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upfronts 2013

The 9 Things We Learned at the ABC Upfront

ABC's upfront tradition is to trot out all the standard programming and advertiser info, and then bring Jimmy Kimmel out to make fun of the proceedings. It's a solid plan! Kimmel usually kills, and it's a rare bright spot among the awkward and occasionally boring presentations. This year was no different. ABC unveiled its comedies, its dramas, and, mercifully, its sense of humor. Plus, we learned a few things.

1. We're in for so much Barbara Walters stuff before she retires. Walters has been with ABC News for decades, so some acknowledgement wasn't a surprise. But this felt like a lot. First, Disney-ABC Television President Anne Sweeney saluted Walters in her intro; a slight misty-eyed Walters then got a standing ovation. Later, Sweeney talked about ABC's new apps and streaming options, and said, "If you don't take risks, if you don't act boldly, you'll never do something truly memorable. Right, Barbara?" Oy, Anne. Not sure Barbara Walters cares about your "bold" ways of putting commercials on phones. Later, Jimmy Kimmel joked that "Barbara Walters is leaving after more than 50 years to have a baby," which earned a solid laugh. "My baby. [looking for Walters in the audience] She left? Well, all right, we'll have it terminated."

2. Good God, this show Mixology now exists. Here’s ABC’s log-line: “One bar. One night. Ten single people.” That’s right, the whole season takes place over the course of one night. Some of the characters: “an attorney who’s as beautiful as she is brutal” …  “a dark mysterious bartender” …  “a failed Internet entrepreneur” ... Who will go home with whom? It may take 22 episodes to find out! Can you feel the excitement 18-49-year-olds? No?

3. The upfronts’ second eerie kid show is … Resurrection! Alfonso Cuarón and J.J. Abrams debuted the first look at their NBC drama Believe on Monday and a day later ABC presented Resurrection, about an 8-year-old who mysteriously wakes up in China 30 years after his death. When he returns to his hometown of Arcadia, Missouri, we realize he’s just one of many dead people returning to their loved ones. So it’s like The 4400 meets Ghost Town.

4. Could Mind Games be "third time’s the charm" for Kyle Killen? Killen makes shows that critics love but audiences can’t quite grasp. Two years ago, he made Fox’s Lone Star, about a duplicitous grifter. It was canceled after its second episode. Then he created NBC’s Awake, which revolved around a cop who, following a fatal car accident, lived in split realities: one in which his wife had survived and the other in which his son had. This time he’s got something … decidedly less complicated. Mind Games is a light procedural about brothers and business partners (Christian Slater and Steven Zahn), who use psychological manipulation to influence their clients.

5. The Once Upon a Time Spinoff looks better than Once Upon a Time. It follows Alice in Victorian England. Her tales of the adventures on the other side of the rabbit hole — where she fell in love with a genie — have resulted in her dad declaring her crazy and institutionalizing her. It’s a lot of CGI (at least in the pilot), but for whatever reason, they look better than the OUAT special effects. Maybe it’s just all the British accents.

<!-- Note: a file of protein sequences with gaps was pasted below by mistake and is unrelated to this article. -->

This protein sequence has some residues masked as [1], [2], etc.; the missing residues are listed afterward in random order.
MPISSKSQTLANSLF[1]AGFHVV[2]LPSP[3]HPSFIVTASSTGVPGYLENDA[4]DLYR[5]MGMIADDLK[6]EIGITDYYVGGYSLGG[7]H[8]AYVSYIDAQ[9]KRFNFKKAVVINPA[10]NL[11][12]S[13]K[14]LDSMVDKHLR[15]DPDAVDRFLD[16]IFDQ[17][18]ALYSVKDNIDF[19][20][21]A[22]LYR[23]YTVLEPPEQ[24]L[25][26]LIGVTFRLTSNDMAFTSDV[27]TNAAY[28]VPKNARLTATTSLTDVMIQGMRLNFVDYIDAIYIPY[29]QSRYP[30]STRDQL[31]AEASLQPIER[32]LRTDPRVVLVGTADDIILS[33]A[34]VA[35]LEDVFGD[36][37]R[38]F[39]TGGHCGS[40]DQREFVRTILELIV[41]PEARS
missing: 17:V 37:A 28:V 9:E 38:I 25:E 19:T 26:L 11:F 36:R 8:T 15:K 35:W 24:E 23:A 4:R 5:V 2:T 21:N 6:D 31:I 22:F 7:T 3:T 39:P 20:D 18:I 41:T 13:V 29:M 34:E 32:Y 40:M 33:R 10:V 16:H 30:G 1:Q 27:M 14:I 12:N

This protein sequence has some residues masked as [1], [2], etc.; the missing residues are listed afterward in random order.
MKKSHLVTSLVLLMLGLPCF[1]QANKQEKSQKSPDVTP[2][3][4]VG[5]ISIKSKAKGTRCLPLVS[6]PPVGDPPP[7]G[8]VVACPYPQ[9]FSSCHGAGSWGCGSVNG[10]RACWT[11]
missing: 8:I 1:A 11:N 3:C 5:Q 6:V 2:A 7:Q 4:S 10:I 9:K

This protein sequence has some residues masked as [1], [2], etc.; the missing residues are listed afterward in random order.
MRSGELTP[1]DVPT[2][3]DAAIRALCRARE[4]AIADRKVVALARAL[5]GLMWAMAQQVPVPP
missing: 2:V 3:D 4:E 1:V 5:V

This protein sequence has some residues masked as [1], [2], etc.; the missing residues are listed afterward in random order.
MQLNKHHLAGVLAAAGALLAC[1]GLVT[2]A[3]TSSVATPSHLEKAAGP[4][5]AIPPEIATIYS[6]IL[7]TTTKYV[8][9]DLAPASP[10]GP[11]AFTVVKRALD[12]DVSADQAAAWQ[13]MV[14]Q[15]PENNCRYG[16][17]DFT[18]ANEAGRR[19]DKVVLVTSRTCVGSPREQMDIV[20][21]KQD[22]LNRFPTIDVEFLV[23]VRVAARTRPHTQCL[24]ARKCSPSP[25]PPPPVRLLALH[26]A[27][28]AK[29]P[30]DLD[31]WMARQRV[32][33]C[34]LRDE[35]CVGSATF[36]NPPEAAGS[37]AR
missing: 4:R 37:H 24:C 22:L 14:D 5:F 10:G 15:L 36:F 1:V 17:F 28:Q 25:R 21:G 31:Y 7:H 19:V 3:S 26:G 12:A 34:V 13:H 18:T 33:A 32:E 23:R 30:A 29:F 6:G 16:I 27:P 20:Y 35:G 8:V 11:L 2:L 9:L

6. The Goldbergs really is a true story. It does not look like a particularly funny true story, but it is a true story. Creator Adam F. Goldberg filmed his whackadoo family as a child, and has now turned that footage it into an eighties-set sitcom starring Wendi McLendon-Covey and Jeff Garlin as his parents. It's one of a lot of "my family is so loony!" sitcoms this year (and not the only one set in the past), but at the end of the clip, ABC showed Goldberg's real home movies. And it was dead-on! Like the end of Argo, where they showed the real people's photos, and it was clear that the costume department nailed it. Veracity: Yes. Humor: We'll see.

7. Rebel Wilson has no trouble stealing the show. Sorry, Jimmy Kimmel, the biggest laugh of the dog-and-pony show was Wilson introducing her new comedy Super Fun Night. "It's the anti–Sex and the City," Wilson said. "When these ladies eat at night, they're not talking about dick."

8. But Jimmy Kimmel's monologue was still pretty good. "It's time to stop calling this an 'upfront,'" Kimmel told the gathered advertisers. We should call it what it is, he said: "Throwing a bunch of shit at the wall to see what sticks. And guess what? You guys are the wall." He took some solid shots at ABC — "You're about to invest billions of dollars in network that rolled a 400-pound comedian off a diving board last week" — but saved his harshest material for other networks. Kimmel joked about Fox's upcoming Junior Masterchef, a Gordon Ramsey–fronted cooking contest show for kids. "The were originally going to call it Mommy, A Mean British Asshole Told Me My Pancakes Taste Like Goat Dick, but the title didn't test well with women. Or goats." The biggest response, though, came right after that line. "Then we have CBS, those smug motherfuckers." Huge, huge laugh.

9. Joss Whedon knows what's up. Whedon came onstage with the cast of S.H.I.E.L.D. (we're not seriously going to call it Marvel's Agents of S.H.I.E.L.D. for much longer, are we?) to introduce the show. Whedon has a reputation for offing fan favorites, so he introduced Clark Gregg as "an actor so talented that even I couldn't kill him." Then he gushed about how great the cast was, introducing them as "people I've fallen in love with who are soon going ot have extraordinarily inappropriate fan fiction written about them." This is true.

Photo: ABC